struct pam_message {
    int msg_style;
    const char *msg;
};

Available message formats are:

PAM_ERROR_MSG
Display an error message.

PAM_PROMPT_ECHO_OFF
Receive a string but do not echo input.

PAM_PROMPT_ECHO_ON
Receive a string and echo input.
PAM_TEXT_INFO
Display a message.

The application will provide an array of pam_response structures on return. The module must provide a pointer, which the application can fill with a pointer to the array. Yes, this is a complicated piece of indirection. The module provides its pointer as the resp parameter.

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The module should fill this pointer with a NULL or other testable value before calling the conversation function, so it can verify that the application has changed it.

struct pam_response {
    char *resp;
    int resp_retcode;
};

The resp_retcode in the response structure is currently meaningless, and is usually filled with a 0.

Note that the appdata_ptr is included as the last parameter of the function -- this is important. The application uses the appdata_ptr to transfer data it may need within the function, so be sure to send it that pointer.

Aside from PAM_SUCCESS, the conversation function might return PAM_CONV_ERR.

Getting the Username

Getting a username can be involved -- first checking whether it's a PAM item, then calling the conversation function, and identifying the appropriate prompt to ask for the username. Fortunately PAM is willing to do the work for you, in the pam_get_user() function.

Use pam_get_user rather than doing the work yourself. It's easier, cleaner to read, and if the process changes, you don't have to do a thing!

extern int pam_get_user(pam_handle_t *pamh, const char **user, const char *prompt);

Do not free the user data memory. A second call to pam_get_user() or a call to pam_end() will do that for you.

The meaning of the return value PAM_SUCCESS is obvious. Other return values are PAM_CONV_ERR which means no username could be obtained, and PAM_CONV_AGAIN.

If you receive PAM_CONV_AGAIN, return control to the application with PAM_INCOMPLETE, and, when next invoked with that PAM handle, return to the failed pam_get_user() and pick up where you left off.

Setting and Getting Data

The module author cannot predict how the module will be loaded, so you should avoid static variables. The functions to set and get data provide a way to associate data with a PAM handle. The data items set using this function are available to other modules, but not to the application.

The cleanup parameter is a function you need to provide to do a proper cleanup of the data item. If no special cleanup is required by this item, it may be set to NULL.

The error_status parameter may be logically ORed with PAM_DATA_REPLACE to signal a second call to set the same item, or PAM_DATA_SILENT to cause the cleanup function to avoid logging or sending messages to the user.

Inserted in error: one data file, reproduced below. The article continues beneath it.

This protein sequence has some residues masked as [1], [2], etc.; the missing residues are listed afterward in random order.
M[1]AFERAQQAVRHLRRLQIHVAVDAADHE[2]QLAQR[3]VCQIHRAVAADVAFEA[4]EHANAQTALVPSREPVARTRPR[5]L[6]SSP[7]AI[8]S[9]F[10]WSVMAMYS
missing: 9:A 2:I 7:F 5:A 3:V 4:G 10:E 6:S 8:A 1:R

If an entry is present but has the value NULL, pam_get_data() will return PAM_NO_MODULE_DATA.

extern int pam_set_data(pam_handle_t *pamh, const char *module_data_name, void *data, void (*cleanup)(pam_handle_t *pamh, void *data, int error_status) );

extern int pam_get_data(const pam_handle_t *pamh, const char *module_data_name, const void **data);

Managing the Environment

Linux-PAM comes with a separate environment, associated with the current PAM handle. The environment starts out empty.

extern const char *pam_getenv(pam_handle_t *pamh, const char *name);
Returns the value of the named Linux-PAM environment variable, or NULL if there is a failure.

extern const char * const *pam_getenvlist(pam_handle_t *pamh);
Returns a pointer to a read-only list of the current Linux-PAM environment.

extern int pam_putenv(pam_handle_t *pamh, const char *name_value);
Attempts to set, reset, or delete the named environment variable. The name_value argument is a NUL terminated (C style) string. Valid formats are:
name=value
Sets 'name' to 'value'
name=
Sets 'name' to the empty string
name
Deletes 'name'

Memory Security

Any memory that your module does not personally free must be allocated with the std::malloc() family of functions from the Standard C library. new and delete can be used, but only for memory you will be releasing yourself.

Final Words

This is Part Two of a three-part article on writing PAM modules. Part One discusses the underlying theory of PAM, and what behaviors are required of a module. Part Three discusses the functions a module is required to provide, security issues, and response codes.

Further Reading

Jennifer Vesperman is the author of Essential CVS. She writes for the O'Reilly Network, the Linux Documentation Project, and occasionally Linux.Com.